Honey Singh, Lyrics, Images, Rape, Identity and YOLO generation

Who am I? What do I stand for? Where am I going?

These questions are so simple that they don’t get any attention. Simple is obvious and obvious is ignored. The YOLO generation – you only live once, especially in their twenties do not have comfort of latching on to cultural categorizations to construct their self and the new is not yet fully emerged. The windmills of liberalization and globalization have rendered the old structures obsolete. The new generation is caught in the situation where the old is not completely gone and the new has not yet fully emerged. The khap diktats, civil society outburst, consumerist culture, rise of the nonsensical movies and lyrics, are all manifestation of this chasm and friction. With the blurring of boundaries the new generation is left on its own to seek answers to the above questions.

The people of the new nomadic tribe are robbed of identity and their privileges that stemmed from fixed social structures. Take a macro look in a metro station or a mall, the humanity stands homogenized but take a closer look and everyone seems to be on a perpetual identity construction voyage. The deeply entrenched power structures are shaken and there is emergence of the new ones. Market is now supplier of symbolic material and consumption is no longer about satisfaction but identity construction.  A Scorpio and an Audi radically differ from each other in their supply of symbolic meaning to one at the steering wheel. Both can’t latch on the old identity structures based on who they are, therefore brand is commissioned for both identity creation and signification.

When the system fails to provide the notions of identity, people are free to make a choice. It is now upon the will of an individual to construct the person he or she wants to be. Consumption in this context gets beyond the realm of utility to acquire symbolism. The choice although free, operates within the overall constraint imposed by a set of possible selves made available in a socio-cultural context. It is not that people choose from a set of infinite selves. Media supplies a limited set of images, symbols and models differing in narrative. Popular media is one big supplier of images and models which are picked by people in arriving at their identity definitions. Primafacie people are said to be free to make a choice but it operates with a constraint imposed by total available set. Culture industries provide repertoire of symbolic products out of which free will is exerted. Bacardi ad says ‘be what you wanna be…’ but images of people portrayed- supply of symbols- narrowly push to you to be ‘the kind of person you should be’.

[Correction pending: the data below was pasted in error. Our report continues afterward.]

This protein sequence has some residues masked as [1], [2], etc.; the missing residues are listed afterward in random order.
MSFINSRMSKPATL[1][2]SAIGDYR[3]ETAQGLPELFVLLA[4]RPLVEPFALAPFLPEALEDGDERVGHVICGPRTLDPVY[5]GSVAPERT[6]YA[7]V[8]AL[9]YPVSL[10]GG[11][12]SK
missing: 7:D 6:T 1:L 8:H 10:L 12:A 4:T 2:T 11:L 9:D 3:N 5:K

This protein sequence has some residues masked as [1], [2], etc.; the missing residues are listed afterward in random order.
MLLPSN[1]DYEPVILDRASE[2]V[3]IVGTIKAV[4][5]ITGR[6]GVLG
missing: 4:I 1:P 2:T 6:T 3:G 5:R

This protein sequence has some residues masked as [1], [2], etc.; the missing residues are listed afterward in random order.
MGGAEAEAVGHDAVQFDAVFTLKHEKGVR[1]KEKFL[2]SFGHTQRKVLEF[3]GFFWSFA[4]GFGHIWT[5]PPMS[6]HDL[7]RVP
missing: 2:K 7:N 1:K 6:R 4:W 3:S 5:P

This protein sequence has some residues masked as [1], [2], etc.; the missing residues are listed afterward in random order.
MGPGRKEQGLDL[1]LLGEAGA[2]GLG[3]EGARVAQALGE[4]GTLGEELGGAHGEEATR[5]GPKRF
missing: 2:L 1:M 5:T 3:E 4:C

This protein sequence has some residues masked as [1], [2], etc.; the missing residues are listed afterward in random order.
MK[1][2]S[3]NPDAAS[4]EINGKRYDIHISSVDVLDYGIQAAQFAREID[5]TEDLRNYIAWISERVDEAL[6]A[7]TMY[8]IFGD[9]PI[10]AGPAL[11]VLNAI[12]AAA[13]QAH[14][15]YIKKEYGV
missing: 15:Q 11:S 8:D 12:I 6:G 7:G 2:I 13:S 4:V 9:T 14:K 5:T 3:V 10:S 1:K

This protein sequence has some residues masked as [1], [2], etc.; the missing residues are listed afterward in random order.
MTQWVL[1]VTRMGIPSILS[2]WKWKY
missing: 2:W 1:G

Each aspect of the environment is laden with symbolism. Popular media as an important part of culture producing industry is a dominant supplier of identity construction resource. The expression of this process manifests in choices that people make – what we buy and how we behave. This influence is so subtle and sub conscious that it escapes conscious scrutiny. The codes of behavior are implicitly established.  Bacardi has very successfully managed to create a new symbolism around rum and establish acceptance of white rum in the youth market. Relationship can only get sanctified if you wear a platinum band, so are you a part of group called ‘platinum people’? Love has got a new expression.

When the identity is fluid and undefined and when we look out to symbols in identity construction process is a song by Honey Singh a potential threat? If diamonds which have very little practical utility can be ‘women’s best friend’ and chocolate can say it ‘better than words’, lyrics can certainly creep into our consciousness taking a sub-conscious route. The blanks of mind are imprinted with ideas supplied by the media to a great extent. The expression of the concept contained in the lyrics would be dangerous, even if it happens in one exceptional case.